Belief in God or a higher power might not be on the list of prescribed treatments for depression or anxiety but a recent study concludes it can improve outcomes for psychiatric patients.
Published this past spring in the Journal of Affective Disorders, the study – entitled “A test of faith in God and treatment: The relationship of belief in God to psychiatric treatment outcome” – surveyed 159 patients over the course of a year at Harvard Medical School affiliate McLean Hospital in Belmont, Mass. and explored the impact faith had on treatment expectations.
Led by David H. Rosmarin, Ph.D., a McLean Hospital clinician and instructor in the department of psychiatry at Harvard Medical School, the study asked patients to assess their belief in God and its role in their mental health care. Rosmarin’s team found that those who professed a high level of belief, regardless of religious affiliation, did significantly better in their short-term psychiatric treatment.
“Belief was associated with not only improved psychological well-being, but decreases in depression and intention to self-harm,” Rosmarin says.
Rosmarin was surprised that so many in Massachusetts reported such a high level of belief in God, considering the Pew Forum on Religion and Public Life identifies the Commonwealth as one of the country’s least religious areas. Yet almost half of the participants identified themselves as either Catholic or Protestant, though the study concluded specific affiliation was less important than general belief. Factors such as emotional regulation and congregational support also contributed to the likelihood of positive responses to treatments, but to a lesser degree than belief.
The study reinforces what some practitioners and insurance providers already recognize: that belief in God can assist psychiatric care.
“Most people in the psychiatric, psychological and therapy worlds see belief in God as a valid worldview from which to frame mental health issues,” says David Cook, M.Div., LMHC, M.A., a licensed mental health counselor with Salem Psychological Associates (Salem, Mass.) and an ordained Presbyterian minister. “That’s what religion or spirituality provides and engagement in religious communities or other groups with a greater purpose can help a client’s progress.”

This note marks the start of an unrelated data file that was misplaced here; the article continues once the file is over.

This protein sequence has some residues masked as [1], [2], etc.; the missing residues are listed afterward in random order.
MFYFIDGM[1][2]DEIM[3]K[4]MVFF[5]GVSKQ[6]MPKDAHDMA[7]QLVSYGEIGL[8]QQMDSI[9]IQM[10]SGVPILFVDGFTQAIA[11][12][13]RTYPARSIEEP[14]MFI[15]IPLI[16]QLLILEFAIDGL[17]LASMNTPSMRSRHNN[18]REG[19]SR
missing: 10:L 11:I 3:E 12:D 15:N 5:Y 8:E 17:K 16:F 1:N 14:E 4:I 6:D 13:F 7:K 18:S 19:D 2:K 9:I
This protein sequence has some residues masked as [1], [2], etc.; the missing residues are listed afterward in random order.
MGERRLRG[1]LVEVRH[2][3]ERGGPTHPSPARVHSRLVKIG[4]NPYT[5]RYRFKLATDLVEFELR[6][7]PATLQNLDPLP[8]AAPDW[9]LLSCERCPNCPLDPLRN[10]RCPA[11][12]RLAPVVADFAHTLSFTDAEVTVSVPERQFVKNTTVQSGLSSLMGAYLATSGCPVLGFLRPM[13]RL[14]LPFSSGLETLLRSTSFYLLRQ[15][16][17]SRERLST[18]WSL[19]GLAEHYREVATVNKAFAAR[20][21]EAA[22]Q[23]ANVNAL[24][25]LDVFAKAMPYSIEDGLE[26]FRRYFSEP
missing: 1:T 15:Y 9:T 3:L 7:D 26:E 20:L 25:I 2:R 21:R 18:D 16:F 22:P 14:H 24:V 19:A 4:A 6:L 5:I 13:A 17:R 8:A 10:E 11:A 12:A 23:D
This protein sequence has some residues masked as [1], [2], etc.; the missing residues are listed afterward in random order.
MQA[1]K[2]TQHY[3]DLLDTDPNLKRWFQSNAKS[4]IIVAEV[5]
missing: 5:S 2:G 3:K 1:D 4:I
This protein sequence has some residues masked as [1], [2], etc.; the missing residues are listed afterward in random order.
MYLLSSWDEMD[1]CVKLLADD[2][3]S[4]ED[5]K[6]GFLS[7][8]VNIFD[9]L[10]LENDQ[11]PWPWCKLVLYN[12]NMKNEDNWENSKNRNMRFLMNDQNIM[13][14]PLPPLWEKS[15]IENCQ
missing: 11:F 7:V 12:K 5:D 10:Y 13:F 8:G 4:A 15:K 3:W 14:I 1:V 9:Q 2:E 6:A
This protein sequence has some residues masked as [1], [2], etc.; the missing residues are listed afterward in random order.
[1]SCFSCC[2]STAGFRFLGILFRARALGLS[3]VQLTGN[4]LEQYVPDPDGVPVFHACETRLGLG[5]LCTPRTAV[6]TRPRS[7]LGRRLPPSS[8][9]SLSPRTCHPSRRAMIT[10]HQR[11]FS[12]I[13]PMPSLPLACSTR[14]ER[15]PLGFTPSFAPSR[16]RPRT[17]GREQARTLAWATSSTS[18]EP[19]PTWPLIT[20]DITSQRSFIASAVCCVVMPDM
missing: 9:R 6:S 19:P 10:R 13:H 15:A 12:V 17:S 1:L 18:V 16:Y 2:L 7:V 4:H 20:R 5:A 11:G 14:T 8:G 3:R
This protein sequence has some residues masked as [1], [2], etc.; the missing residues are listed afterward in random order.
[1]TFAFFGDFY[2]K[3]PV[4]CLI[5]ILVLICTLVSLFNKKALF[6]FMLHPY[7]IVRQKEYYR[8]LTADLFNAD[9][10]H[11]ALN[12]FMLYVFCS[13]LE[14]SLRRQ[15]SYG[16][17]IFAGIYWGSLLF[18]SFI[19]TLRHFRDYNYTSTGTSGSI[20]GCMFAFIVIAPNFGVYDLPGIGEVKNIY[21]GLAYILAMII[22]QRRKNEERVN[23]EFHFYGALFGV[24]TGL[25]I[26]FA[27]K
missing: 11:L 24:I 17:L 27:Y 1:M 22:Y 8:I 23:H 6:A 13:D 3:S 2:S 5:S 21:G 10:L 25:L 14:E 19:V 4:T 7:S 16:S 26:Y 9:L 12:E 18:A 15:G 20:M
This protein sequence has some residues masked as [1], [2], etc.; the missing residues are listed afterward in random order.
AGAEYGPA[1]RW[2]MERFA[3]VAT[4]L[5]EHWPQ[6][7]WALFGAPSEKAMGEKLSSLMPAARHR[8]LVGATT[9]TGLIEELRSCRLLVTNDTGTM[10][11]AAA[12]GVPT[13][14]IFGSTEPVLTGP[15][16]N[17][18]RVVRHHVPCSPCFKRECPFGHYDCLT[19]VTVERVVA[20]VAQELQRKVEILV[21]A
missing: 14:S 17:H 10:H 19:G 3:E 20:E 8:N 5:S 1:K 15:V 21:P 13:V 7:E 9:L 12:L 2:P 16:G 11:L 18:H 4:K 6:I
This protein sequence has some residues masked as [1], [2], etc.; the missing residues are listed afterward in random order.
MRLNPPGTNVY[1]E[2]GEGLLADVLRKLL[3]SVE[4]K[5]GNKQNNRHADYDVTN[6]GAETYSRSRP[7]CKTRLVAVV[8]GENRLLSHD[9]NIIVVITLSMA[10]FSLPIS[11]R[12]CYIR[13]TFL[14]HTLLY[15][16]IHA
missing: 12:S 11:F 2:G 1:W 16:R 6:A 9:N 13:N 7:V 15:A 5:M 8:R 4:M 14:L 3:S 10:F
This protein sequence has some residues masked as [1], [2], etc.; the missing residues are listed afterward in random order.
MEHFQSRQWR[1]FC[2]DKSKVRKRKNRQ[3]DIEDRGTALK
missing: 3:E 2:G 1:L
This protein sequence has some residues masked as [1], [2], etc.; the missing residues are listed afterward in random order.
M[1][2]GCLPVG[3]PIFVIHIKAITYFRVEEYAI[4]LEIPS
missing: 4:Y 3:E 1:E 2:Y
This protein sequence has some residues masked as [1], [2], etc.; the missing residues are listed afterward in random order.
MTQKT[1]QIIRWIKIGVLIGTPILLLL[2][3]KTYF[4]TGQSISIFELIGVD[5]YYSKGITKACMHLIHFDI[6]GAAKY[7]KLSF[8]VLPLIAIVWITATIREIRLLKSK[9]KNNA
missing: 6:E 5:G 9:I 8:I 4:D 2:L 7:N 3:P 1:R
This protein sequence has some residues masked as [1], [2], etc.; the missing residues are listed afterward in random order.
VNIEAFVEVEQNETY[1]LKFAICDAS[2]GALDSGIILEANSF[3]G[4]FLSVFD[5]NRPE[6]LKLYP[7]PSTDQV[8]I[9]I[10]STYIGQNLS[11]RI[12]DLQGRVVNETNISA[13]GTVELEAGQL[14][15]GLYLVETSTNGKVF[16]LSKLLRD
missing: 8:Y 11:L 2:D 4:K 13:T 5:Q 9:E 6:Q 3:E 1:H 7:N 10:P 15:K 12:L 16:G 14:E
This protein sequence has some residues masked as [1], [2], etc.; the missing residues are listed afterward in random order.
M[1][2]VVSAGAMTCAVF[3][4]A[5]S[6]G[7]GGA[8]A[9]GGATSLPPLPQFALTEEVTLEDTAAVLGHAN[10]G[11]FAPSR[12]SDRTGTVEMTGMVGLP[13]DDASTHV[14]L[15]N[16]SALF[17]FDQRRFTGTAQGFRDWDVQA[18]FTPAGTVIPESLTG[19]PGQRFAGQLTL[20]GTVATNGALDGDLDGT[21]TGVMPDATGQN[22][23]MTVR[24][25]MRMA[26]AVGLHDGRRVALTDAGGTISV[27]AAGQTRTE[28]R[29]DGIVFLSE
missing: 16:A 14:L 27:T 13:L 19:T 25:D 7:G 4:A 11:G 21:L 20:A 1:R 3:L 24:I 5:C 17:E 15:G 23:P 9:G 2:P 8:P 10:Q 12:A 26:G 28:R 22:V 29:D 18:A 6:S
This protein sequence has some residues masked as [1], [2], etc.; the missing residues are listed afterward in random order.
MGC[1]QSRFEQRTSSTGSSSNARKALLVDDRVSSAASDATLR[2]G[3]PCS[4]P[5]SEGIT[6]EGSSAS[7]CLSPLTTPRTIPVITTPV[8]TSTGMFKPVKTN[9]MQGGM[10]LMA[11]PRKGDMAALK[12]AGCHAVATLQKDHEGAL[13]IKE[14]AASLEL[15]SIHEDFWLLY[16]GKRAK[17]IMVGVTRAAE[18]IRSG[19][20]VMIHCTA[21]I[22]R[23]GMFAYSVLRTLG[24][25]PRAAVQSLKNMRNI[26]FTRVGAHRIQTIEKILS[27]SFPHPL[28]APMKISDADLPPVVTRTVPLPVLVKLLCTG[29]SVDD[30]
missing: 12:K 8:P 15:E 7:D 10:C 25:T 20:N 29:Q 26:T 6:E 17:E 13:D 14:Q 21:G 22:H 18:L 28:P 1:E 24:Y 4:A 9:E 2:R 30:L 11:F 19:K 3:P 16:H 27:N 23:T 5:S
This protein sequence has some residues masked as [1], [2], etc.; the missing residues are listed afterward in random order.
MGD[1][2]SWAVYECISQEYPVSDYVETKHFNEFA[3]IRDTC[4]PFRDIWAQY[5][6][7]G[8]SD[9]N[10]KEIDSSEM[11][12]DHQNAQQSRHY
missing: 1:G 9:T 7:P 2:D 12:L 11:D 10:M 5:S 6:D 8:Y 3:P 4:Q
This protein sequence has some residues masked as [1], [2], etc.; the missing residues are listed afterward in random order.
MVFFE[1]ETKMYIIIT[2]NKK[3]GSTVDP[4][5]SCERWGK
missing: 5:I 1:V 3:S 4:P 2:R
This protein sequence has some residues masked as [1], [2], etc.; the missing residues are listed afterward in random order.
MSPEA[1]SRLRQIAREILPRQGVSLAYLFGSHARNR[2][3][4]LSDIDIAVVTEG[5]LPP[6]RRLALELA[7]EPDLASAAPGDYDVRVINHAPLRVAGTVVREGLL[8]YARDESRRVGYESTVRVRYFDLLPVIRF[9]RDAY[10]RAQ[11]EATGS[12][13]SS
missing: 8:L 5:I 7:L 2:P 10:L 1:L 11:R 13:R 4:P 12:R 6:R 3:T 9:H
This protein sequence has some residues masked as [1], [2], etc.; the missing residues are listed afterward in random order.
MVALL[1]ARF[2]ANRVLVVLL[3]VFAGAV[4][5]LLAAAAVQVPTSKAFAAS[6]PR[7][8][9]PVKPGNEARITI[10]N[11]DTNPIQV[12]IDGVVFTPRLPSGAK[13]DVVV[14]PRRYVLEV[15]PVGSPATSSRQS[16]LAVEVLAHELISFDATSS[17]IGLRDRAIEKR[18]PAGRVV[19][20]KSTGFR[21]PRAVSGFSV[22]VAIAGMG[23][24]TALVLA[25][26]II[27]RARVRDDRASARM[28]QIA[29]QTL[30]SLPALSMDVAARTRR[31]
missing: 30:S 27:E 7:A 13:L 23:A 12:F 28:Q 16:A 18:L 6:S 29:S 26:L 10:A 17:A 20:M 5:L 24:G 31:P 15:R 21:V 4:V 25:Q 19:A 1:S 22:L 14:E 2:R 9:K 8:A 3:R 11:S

Cook says the MassHealth Insurance assessment tool known as CANS identifies spiritual/religion engagement as a strength that psychologists and counselors are encouraged to develop and that treatment outcomes often improve in direct proportion to a patient’s belief system.
Though numerous studies have affirmed the link between religious faith and psychological health, Rosmarin says their study specifically asked why spirituality might be a positive influence in a clinical context. He says participants who exhibited faith in God also showed more faith in treatment and that it was “highly unlikely” for an atheist to find treatment helpful.
“What (the study) calls for is more awareness of the relationship with patient’s faith and the treatment process,” he says. “If we have patients who are struggling with belief in the treatment process, then talking with them about faith could be helpful. And conversely if they don’t have a faith in God, then it might be harder for them to accept treatment. If they don’t have (belief) as a resource to draw on, they might need additional strategies.”
By Jo Kadlecek